Benjamin Haywood

Benjamin Haywood

Associate Director, Faculty Development Center

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Dr. Haywood joined the Furman Faculty Development Center (FDC) in 2020 after spending several years as a faculty member in the Department of Environmental Science & Sustainability at Allegheny College (Meadville, PA). As the FDC Associate Director, Dr. Haywood utilizes insight from the learning sciences to provides direct support for the wide variety of programs, workshops, and strategic initiatives across the institution that enhance teaching and learning. Some of his areas of emphasis include interdisciplinary education and assessment, STEM learning and curriculum development, sustainability, inclusive pedagogies, curriculum design and development, and undergraduate research. He is also a certified life coach and a master certified professional coach.Trained as an environmental geographer, Dr. Haywood's scholarship focuses on environmental education and learning, public engagement in science, and conservation. His areas of interest include place-based science education, sense of place, sustainability science, environmental psychology, animal studies, avian ecology, and community conservation. He currently serves as a co-PI on two projects funded by the National Science Foundation (NSF), including an Advancing Informal STEM Learning (AISL) initiative focused on critical thinking, science learning, and place attachment in a citizen science context and a Scholarships in STEM program focused on improving access to and achievement in STEM disciplines among underrepresented students.

Honors & Awards

  • 2021 Professional and Organizational Development (POD) Innovation Award - The Rubik's Cube Challenge: An Expert Blindspot Learning Adventure
  • National Science Foundation Scholarships in Science, Technology, Engineering, and Mathematics Grant (co-PI): Scholarships and Science Opportunities, Activities, and Research to Support Undergraduate STEM Student Success ($999,814).
  • National Science Foundation Advancing Informal STEM Learning (AISL) Grant (co-PI): Critical Thinking and People-Place Relationships in Citizen Science ($350,000).
  • Best Paper Award, 4th World Symposium on Sustainable Development at Universities (Malaysia).
  • U.S. EPA National Advisory Council for Environmental Policy and Technology (2018-2020)

Education

  • Ph.D., University of South Carolina
  • M.P.A., University of South Carolina
  • B.A., Pfeiffer University

Publications

  • Haywood, B., Parrish, J., He, Y. (2021). Shapeshifting attachment: Exploring multi-dimensional people–place bonds in place-based citizen science. People and Nature, 3(1): 51-65. https://doi.org/10.1002/pan3.10174
  • Haywood, B. (2019). Citizen science as a catalyst for place meaning and attachment. Environment, Space, Place, 11(1): 126-151
  • Pallant E., Choate B., Haywood B. (2019) How Do You Teach Undergraduate University Students to Contribute to UN SDGs 2030? In: Leal Filho W. et al. (eds) Universities as Living Labs for Sustainable Development. World Sustainability Series. Springer, Cham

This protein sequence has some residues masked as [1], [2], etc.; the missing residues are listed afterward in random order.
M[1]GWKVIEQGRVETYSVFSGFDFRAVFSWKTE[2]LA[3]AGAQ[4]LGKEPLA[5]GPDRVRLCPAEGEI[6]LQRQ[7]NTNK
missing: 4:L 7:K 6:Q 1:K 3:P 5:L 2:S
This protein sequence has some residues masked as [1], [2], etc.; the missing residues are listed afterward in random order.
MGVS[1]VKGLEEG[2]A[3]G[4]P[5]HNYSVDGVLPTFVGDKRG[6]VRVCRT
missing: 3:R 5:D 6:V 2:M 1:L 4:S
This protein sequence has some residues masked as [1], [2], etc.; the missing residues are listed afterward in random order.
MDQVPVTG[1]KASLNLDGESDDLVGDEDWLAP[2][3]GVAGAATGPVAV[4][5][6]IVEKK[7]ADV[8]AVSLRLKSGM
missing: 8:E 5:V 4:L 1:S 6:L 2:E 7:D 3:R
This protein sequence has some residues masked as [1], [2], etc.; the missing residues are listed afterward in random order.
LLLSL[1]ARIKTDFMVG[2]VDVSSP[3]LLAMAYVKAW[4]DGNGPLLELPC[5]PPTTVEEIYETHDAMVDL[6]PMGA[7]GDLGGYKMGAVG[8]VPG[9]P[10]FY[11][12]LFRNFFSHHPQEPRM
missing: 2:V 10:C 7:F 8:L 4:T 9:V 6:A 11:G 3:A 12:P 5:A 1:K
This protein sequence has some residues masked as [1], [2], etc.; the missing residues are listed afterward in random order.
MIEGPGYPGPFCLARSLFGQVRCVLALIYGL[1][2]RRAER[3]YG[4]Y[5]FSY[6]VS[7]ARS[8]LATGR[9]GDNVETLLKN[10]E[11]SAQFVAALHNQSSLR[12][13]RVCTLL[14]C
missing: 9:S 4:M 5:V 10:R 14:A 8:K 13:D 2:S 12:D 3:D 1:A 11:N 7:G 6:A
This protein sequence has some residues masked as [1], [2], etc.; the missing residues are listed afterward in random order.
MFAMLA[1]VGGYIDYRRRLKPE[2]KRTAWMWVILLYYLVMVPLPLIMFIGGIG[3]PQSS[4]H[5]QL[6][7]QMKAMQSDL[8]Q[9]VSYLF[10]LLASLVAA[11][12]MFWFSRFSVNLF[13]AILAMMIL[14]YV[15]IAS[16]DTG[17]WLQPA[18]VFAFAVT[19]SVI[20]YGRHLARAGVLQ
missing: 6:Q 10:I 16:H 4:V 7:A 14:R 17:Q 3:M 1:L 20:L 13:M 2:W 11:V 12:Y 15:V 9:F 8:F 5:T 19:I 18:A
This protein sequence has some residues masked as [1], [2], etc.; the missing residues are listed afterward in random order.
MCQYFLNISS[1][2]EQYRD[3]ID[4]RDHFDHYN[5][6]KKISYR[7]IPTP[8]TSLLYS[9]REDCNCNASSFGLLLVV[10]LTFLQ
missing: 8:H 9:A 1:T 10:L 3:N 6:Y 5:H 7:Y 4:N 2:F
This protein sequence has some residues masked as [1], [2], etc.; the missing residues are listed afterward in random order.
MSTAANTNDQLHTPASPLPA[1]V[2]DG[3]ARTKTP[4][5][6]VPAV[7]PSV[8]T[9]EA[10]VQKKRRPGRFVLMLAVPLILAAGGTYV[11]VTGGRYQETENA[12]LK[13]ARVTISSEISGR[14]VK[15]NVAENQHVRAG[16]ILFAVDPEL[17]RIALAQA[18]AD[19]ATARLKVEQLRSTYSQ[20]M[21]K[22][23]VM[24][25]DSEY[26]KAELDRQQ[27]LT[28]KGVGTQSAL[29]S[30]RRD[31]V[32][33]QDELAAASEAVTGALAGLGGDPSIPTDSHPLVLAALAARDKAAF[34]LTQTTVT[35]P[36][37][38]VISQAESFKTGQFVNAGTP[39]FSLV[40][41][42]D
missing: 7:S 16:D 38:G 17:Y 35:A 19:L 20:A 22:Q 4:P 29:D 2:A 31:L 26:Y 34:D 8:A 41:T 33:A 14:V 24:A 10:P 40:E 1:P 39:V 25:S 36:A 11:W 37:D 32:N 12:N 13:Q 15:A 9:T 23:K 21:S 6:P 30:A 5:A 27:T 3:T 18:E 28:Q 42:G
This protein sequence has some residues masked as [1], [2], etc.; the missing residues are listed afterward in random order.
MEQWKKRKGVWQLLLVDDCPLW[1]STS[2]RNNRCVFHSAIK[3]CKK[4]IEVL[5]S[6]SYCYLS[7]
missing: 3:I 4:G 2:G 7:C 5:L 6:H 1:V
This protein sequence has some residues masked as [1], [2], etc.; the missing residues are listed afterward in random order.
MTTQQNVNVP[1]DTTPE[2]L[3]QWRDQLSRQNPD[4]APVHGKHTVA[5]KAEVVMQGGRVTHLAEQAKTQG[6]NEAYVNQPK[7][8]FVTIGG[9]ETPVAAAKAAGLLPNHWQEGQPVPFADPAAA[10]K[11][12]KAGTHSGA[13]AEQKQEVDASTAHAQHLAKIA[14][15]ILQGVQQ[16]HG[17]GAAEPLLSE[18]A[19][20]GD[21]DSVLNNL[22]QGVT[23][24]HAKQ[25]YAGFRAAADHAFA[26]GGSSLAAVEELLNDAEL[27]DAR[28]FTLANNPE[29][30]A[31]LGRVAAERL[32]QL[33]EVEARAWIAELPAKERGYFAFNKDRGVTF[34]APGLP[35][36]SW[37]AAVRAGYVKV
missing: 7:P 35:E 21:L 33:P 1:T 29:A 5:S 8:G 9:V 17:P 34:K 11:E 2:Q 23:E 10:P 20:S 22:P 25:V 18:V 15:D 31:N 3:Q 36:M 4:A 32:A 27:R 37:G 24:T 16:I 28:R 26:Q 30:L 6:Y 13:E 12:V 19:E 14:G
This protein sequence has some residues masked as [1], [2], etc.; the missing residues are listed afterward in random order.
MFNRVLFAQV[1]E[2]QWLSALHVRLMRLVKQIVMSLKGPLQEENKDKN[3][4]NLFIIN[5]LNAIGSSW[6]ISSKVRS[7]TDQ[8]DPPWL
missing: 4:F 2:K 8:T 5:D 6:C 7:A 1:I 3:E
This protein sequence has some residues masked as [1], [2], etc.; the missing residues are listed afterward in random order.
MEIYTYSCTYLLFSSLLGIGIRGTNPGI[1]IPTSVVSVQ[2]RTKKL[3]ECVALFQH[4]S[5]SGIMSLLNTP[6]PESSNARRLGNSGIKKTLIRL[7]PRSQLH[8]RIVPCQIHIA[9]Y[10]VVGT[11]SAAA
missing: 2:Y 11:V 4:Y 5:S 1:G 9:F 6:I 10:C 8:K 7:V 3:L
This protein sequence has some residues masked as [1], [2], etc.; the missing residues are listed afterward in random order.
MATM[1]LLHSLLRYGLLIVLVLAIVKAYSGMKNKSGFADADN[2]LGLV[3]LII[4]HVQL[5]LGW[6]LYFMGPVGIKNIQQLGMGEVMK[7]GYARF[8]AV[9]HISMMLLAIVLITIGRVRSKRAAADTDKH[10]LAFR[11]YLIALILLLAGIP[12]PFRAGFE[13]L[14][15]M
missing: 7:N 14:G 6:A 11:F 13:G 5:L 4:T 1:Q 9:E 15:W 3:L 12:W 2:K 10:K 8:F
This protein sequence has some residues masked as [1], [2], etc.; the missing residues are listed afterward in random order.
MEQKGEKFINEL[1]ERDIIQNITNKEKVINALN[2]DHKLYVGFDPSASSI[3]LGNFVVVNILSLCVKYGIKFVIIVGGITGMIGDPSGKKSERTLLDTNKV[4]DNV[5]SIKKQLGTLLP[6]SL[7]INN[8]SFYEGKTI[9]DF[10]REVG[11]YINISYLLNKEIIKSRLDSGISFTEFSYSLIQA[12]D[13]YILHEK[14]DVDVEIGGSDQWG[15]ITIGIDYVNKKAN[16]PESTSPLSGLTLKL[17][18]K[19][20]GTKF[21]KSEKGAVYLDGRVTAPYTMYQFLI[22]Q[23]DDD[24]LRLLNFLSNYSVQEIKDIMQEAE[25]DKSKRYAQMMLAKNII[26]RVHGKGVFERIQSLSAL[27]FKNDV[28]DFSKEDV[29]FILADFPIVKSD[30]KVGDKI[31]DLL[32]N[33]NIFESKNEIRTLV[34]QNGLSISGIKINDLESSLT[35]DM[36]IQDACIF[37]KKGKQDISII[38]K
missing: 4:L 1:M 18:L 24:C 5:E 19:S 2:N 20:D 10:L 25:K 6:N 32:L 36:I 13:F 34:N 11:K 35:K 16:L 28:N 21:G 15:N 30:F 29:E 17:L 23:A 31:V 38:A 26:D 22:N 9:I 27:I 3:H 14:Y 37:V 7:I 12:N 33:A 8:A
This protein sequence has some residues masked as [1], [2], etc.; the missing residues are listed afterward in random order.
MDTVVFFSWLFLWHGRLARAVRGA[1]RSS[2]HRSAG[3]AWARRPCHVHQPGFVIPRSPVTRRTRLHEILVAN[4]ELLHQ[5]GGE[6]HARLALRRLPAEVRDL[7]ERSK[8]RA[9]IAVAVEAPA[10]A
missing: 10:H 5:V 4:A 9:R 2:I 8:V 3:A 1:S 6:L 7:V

• Haywood, B., J. Parrish & J. Dolliver. (2016). Place-based, Data-rich Citizen Science as a Precursor for Conservation Action. Conservation Biology, 30(3): 476-486
  • Haywood, B. (2015). Beyond data points and research contributions: personal meaning and value associated with public participation in scientific research. International Journal of Science Education, Part B: Communication and Public Engagement. DOI 10.1080/21548455.2015.1043659
  • Dilling, L. K. Lackstrom, B. Haywood, K. Dow, M.C. Lemos, J. Berggren, S. Kalafatis. (2015). What stakeholder needs tell us about enabling adaptive capacity: the intersection of context and information provision across regions in the United States. Weather, Climate and Society, 7(1): 5-17
  • Lackstrom, K., N. Kettle, K. Dow & B. Haywood. (2014). Climate-sensitive decisions and time frames: a cross-sectoral analysis of information pathways in the Carolinas. Weather, Climate and Society, 6(2): 238-252
  • Haywood, B. (2014). A ‘Sense of Place’ in Public Participation in Scientific Research. Science Education, 98(1): 64-83
  • Haywood, B. & J. Besley (2014). Education, outreach, and inclusive engagement: towards integrated indicators of successful program outcomes in participatory science. Public Understanding of Science, 23(1): 92-106
  • Haywood, B., A. Brennan, K. Dow, N. Kettle, & K. Lackstrom (2014). Negotiating a Mainstreaming Spectrum: Climate Change Response & Communication in the Carolinas. Journal of Environmental Policy & Planning, 16(1): 75-94
  • Dow, K., B. Haywood, N. Kettle & K. Lackstrom. (2013). The role of ad hoc networks in supporting climate change adaptation: a case study from the Southeastern United States. Regional Environmental Change, 13(6):1235-1244
  • Lackstrom, K., K. Dow, B. Haywood, A. Brennan, N. Kettle, & A. Brosius. (2012). Engaging Climate-Sensitive Sectors in the Carolinas. Columbia, SC: Carolinas Integrated Sciences and Assessments
  • Smith, B., J. Gahagan, S. McQuillin, B. Haywood, C. Cole, C. Bolton, & M. Wampler. (2011). The Development of a Service-Learning Program for First-Year Students Based on the Hallmarks of High Quality Service-Learning and Rigorous Program Evaluation. Innovative Higher Education, 36(5): 317-329.

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